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The debate by Calgary city council ran about three hours Monday night. ((Rick Donkers/CBC))

Despite a last push to change the proposed route, Calgary city council voted to move ahead as planned with the west leg of the LRT.

The C-Train will chug up the middle of Bow Trail at street level, head underground as it swings south onto 17th Avenue at 33rd Street, and then rumble back to ground level at 41st Street.

By the end of Monday night's three-hour debate, many councillors were relieved to see the project, which came under pressure from various community interests, move ahead.

"I think there was a danger that we were looking into community versus community," said Ald. Brian Pincott.

Ald. Joe Connelly tried to amend the route to address concerns from his Ward 6 constituents who live in the west end of the proposed leg.

He asked council to divert $94 million from the province's municipal sustainability fund to pay for burying the tracks at 45th Street and 17th Avenue, so emergency vehicles from fire, paramedic and police stations there don't have to manoeuvre around the tracks.

'It certainly makes me want to go home, take a shower and go on with your private life. To see what can be done, it doesn't leave you with a satisfied feeling.' — Veronika Duska, Glendale resident

"I've got 592 emails, which makes it a pretty significant issue for myself and my ward. And that is what I am telling you, council, this is why this is the easiest way to do this," Connelly argued.

To save on costs, he also suggested shortening the route to stop just west of Sarcee Trail.

Both of Connelly's proposals were voted down.

"The community really hasn't been listened to, in terms of what works in that area," said Warren Korol, past president of the Westgate Community Association.

"We live in the area, and we know what would work, so we are disappointed," he said.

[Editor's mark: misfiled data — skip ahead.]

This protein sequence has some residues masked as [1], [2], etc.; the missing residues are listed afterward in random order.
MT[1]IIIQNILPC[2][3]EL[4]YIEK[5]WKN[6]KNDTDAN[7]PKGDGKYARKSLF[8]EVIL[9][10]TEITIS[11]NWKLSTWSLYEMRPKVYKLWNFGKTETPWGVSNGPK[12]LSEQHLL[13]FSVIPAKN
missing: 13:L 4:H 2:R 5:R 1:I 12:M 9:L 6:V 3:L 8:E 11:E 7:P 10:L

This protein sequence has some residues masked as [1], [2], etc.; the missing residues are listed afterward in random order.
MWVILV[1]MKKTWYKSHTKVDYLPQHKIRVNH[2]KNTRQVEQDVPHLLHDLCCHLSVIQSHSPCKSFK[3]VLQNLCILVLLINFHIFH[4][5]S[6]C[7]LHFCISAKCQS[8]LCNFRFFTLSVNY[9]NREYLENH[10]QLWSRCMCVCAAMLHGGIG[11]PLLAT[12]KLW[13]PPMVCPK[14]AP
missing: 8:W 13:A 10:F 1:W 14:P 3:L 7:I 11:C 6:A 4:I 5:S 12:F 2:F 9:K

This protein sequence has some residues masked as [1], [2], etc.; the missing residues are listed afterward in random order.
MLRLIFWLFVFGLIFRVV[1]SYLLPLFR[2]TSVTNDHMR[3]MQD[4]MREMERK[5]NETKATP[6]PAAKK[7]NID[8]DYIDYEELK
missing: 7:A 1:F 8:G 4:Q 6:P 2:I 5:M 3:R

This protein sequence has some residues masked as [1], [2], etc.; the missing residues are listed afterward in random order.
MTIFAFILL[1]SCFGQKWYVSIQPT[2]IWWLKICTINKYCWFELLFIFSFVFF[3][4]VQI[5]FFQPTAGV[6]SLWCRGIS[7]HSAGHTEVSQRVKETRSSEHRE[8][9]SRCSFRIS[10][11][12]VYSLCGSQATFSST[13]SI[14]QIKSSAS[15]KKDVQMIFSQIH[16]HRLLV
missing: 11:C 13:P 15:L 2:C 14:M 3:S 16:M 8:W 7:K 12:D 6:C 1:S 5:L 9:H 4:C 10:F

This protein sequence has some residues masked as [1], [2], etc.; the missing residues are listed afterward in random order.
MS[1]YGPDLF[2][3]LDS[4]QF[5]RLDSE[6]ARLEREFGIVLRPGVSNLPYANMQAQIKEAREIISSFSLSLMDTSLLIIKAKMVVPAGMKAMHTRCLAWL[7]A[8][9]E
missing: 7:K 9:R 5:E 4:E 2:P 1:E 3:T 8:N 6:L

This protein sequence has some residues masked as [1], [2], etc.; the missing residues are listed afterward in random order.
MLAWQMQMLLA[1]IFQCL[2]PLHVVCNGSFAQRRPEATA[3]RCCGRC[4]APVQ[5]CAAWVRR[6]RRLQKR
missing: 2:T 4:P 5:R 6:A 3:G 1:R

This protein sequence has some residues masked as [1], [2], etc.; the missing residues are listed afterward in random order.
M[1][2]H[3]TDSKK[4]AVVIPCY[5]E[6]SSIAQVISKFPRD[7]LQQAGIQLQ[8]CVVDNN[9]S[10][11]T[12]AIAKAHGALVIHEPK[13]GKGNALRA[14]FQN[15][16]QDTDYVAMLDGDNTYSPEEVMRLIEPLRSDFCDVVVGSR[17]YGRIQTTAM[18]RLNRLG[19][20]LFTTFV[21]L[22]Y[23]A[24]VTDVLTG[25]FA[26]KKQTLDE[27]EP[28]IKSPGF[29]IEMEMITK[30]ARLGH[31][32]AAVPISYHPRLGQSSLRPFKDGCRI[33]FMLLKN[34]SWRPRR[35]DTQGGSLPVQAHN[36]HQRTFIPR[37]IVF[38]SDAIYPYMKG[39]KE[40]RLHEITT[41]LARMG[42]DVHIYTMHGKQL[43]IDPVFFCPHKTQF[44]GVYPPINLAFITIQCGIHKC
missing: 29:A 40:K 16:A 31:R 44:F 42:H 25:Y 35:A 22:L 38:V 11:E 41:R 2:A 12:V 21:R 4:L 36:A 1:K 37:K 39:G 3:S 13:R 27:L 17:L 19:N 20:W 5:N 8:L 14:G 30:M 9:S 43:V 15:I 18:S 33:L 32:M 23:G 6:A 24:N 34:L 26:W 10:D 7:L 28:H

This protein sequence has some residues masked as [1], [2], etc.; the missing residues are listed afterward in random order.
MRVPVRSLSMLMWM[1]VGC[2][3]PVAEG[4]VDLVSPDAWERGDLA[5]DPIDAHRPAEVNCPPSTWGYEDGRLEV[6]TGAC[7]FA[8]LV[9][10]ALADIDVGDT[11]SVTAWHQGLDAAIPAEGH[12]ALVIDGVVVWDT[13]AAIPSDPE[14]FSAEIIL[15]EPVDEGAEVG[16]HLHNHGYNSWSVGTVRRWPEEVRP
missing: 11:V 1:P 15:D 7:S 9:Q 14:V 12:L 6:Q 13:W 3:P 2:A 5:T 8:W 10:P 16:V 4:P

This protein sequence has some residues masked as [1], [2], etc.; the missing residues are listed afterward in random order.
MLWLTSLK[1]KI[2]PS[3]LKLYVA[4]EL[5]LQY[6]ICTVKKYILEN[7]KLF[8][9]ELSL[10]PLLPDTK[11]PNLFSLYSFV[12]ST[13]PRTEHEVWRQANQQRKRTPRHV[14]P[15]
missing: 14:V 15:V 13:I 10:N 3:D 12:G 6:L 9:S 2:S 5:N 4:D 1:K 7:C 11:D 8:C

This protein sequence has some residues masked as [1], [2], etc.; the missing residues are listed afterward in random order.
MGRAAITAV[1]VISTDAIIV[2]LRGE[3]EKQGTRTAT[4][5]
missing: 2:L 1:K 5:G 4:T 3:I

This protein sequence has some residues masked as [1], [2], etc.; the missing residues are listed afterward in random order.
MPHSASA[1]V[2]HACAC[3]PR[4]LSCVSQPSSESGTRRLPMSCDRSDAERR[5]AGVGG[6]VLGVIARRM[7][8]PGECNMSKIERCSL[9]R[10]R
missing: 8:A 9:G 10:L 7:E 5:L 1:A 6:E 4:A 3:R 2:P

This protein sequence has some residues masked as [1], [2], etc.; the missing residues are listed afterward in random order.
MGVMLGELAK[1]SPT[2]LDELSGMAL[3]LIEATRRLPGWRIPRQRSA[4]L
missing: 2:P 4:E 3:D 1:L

"Some things make logical sense. That is not what was done here in the interests of time, perhaps, and of money and so on," reflected Veronika Duska who lives in Glendale. "The best was not exactly done."

Communities lobbied for changes

The final route for the eight-kilometre, six-station west line has dragged on since the original $700-million plan was approved by city council in November.

That blueprint called for an elevated track running 22 metres over Crowchild Trail. Residents of Sunalta and Scarboro protested the plan, citing concerns over noise and the height of the track.

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Ald. Joe Connelly's amendments to the west LRT alignment were rejected by his colleagues. ((Rick Donkers/CBC))

They agreed in May to a compromise that would push a portion of the tracks northward and move a section down to street level. That was ratified by city council Monday evening.

In addition, council left open the possibility that a planned elevated station in Sunalta could be changed to one at ground level.

In the end, Duska said she wasn't impressed with the process.

"It certainly makes me want to go home, take a shower and go on with your private life. To see what can be done, it doesn't leave you with a satisfied feeling," she said.

Monday's ratification now moves the project to the tendering stage, with a request for qualifications this summer to create a shortlist of companies, and a request for proposals this fall, with construction to begin in 2009.

It's estimated that 40,000 people will ride trains daily from the west side to downtown when the line opens, tentatively scheduled for 2012.

With files from Rick Donkers